‘Tents keep coming, we keep taking them down’: Vancouver Mayor says of East Hastings

Work to clear tents and structures along East Hastings Street in Vancouver’s Downtown Eastside continues, more than a week after the latest displacement effort began.

“The latest there is, we continue to remove structures that are fire hazards on East Hastings. We’re making progress but the tents keep coming up and we keep taking them down,” Mayor Ken Sim told CityNews Friday.

“I want to be very clear: We have an urgent safety issue here. I think we’ve pulled out 1,600 propane tanks, including 100-pounders. If one of these 100-pounders goes off, it will literally take out a city block. So, that’s what we’re trying to address here.”

The continued decampment effort by the city comes after a fire chief’s order was issued last year. The order warned of the safety risks posed by tents and other structures, not just to the people living in them, but to the people living in adjacent buildings and other infrastructure.

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Sim says every person asked to leave the area has a place to go.

“First of all, there are spaces for people to go to. Everyone that’s put up their hand and taken us up on our offer to move into shelter, has received housing solutions,” he said.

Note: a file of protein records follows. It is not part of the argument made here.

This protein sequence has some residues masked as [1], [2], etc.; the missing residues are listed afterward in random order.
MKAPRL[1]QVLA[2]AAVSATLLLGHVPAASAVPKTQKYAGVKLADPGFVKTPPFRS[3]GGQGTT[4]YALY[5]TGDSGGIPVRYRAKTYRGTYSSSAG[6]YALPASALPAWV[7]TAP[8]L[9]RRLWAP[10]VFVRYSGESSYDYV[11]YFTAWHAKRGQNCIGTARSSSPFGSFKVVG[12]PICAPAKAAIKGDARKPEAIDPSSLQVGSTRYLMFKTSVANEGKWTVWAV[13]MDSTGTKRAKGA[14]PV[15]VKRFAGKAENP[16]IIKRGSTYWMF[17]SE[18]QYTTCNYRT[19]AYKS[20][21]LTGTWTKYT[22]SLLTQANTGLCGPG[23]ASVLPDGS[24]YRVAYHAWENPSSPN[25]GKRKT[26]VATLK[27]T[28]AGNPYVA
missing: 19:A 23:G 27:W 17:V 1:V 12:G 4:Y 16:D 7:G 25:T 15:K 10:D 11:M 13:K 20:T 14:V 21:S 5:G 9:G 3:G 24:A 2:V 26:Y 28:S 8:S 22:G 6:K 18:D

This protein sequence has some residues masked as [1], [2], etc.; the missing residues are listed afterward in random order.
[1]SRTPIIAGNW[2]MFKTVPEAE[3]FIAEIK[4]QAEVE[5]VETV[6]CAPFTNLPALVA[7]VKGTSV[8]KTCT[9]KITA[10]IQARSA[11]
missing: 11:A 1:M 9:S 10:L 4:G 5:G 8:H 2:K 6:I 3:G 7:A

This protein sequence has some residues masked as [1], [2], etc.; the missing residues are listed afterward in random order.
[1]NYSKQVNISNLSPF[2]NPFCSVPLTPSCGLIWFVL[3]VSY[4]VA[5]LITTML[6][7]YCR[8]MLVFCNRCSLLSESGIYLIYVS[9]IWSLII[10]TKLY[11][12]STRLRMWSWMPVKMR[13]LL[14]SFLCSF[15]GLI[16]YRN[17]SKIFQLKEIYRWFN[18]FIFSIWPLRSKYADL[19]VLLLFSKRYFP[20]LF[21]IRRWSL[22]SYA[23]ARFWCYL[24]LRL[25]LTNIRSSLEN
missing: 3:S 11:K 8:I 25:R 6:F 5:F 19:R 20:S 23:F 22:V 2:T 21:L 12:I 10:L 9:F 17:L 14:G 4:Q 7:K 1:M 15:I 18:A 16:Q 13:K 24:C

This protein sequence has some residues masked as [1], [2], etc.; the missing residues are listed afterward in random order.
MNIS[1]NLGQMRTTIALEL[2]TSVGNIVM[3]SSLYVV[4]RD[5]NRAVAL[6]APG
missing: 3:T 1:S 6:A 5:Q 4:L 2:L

On April 5, the City of Vancouver held a media availability after the decampment effort began that day.

City Manager Paul Mochrie at that time acknowledged the housing situation remains a challenging one with no one simple solution.

“We do recognize in the city, there are more people seeking housing than we have available. That’s absolutely correct,” he said.

“We have people sheltering outside across the city and, in fact, most of the people in Vancouver who are unsheltered are not on Hastings Street, they’re in other parts of the city. That’s not going to change with today.”

While the displacement effort is being undertaken by city staff, with the support of Vancouver Police officers, some unions have come out against what the city is doing.

Despite this, the mayor says they will move forward.

“A lot of people, members of these unions, they actually support what we’re doing. In fact, they’re celebrating it right now. We can’t comment as to other people’s opinions, everyone’s entitled to their opinion, but make no mistake about it, in addition to all of the challenges we have — and people have real issues there that we need to help people out — this is about a fire order,” Sim explained.

“To give people context, we’ve been working on this compassionately for the last eight months. We’ve removed 600 structures leading up to April 5th. For every person that wanted housing, it was provided, so 90 additional people found housing during that time, and everyone who was on the street on April the 5th, they had been offered housing alternatives for months leading up to that time.”

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